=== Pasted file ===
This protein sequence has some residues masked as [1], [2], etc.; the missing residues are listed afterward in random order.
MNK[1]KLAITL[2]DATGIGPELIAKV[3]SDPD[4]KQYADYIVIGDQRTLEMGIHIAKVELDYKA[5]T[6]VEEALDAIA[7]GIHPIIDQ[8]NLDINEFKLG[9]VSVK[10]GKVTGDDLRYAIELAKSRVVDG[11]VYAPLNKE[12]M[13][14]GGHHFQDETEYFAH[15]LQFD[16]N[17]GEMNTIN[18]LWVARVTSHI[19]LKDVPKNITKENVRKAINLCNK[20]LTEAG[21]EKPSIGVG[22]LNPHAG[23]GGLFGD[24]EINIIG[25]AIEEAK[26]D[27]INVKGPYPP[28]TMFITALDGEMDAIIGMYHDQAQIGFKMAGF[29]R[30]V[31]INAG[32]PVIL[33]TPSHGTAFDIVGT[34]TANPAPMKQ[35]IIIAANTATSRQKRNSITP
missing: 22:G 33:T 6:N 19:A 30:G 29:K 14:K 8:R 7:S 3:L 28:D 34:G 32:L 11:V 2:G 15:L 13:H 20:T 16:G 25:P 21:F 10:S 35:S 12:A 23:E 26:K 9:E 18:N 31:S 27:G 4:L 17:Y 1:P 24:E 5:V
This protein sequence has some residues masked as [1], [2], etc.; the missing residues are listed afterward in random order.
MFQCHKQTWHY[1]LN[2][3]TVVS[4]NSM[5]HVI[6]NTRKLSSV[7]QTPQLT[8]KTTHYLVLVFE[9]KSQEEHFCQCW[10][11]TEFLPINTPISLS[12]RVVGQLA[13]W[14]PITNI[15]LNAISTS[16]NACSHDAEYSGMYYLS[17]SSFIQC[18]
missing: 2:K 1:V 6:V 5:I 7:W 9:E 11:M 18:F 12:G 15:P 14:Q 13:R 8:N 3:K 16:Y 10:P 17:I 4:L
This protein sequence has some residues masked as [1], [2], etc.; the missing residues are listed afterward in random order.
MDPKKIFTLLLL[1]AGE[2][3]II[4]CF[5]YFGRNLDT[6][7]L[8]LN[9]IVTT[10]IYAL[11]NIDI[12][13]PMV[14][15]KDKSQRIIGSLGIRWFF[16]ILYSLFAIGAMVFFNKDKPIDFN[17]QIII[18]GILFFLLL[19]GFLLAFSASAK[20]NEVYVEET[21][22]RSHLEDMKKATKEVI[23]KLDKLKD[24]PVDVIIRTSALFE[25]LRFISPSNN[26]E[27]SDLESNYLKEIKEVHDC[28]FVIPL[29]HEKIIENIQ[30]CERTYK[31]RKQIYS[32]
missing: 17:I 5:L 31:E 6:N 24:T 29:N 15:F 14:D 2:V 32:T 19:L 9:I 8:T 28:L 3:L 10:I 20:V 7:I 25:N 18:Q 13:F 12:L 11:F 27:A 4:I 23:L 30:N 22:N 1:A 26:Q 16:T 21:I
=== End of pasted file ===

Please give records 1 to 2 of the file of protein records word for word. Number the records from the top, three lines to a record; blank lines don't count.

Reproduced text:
This protein sequence has some residues masked as [1], [2], etc.; the missing residues are listed afterward in random order.
MNK[1]KLAITL[2]DATGIGPELIAKV[3]SDPD[4]KQYADYIVIGDQRTLEMGIHIAKVELDYKA[5]T[6]VEEALDAIA[7]GIHPIIDQ[8]NLDINEFKLG[9]VSVK[10]GKVTGDDLRYAIELAKSRVVDG[11]VYAPLNKE[12]M[13][14]GGHHFQDETEYFAH[15]LQFD[16]N[17]GEMNTIN[18]LWVARVTSHI[19]LKDVPKNITKENVRKAINLCNK[20]LTEAG[21]EKPSIGVG[22]LNPHAG[23]GGLFGD[24]EINIIG[25]AIEEAK[26]D[27]INVKGPYPP[28]TMFITALDGEMDAIIGMYHDQAQIGFKMAGF[29]R[30]V[31]INAG[32]PVIL[33]TPSHGTAFDIVGT[34]TANPAPMKQ[35]IIIAANTATSRQKRNSITP
missing: 22:G 33:T 6:N 19:A 30:G 29:K 14:K 8:R 7:S 3:L 28:D 34:G 32:L 11:V 2:G 15:L 13:H 20:T 16:G 25:P 21:F 10:S 35:S 12:A 23:E 26:K 9:E 18:N 31:S 27:G 4:L 17:Y 1:P 24:E 5:V
This protein sequence has some residues masked as [1], [2], etc.; the missing residues are listed afterward in random order.
MFQCHKQTWHY[1]LN[2][3]TVVS[4]NSM[5]HVI[6]NTRKLSSV[7]QTPQLT[8]KTTHYLVLVFE[9]KSQEEHFCQCW[10][11]TEFLPINTPISLS[12]RVVGQLA[13]W[14]PITNI[15]LNAISTS[16]NACSHDAEYSGMYYLS[17]SSFIQC[18]
missing: 2:K 1:V 6:V 5:I 7:W 9:E 11:M 18:F 12:G 15:P 14:Q 13:R 8:N 3:K 16:Y 10:P 17:I 4:L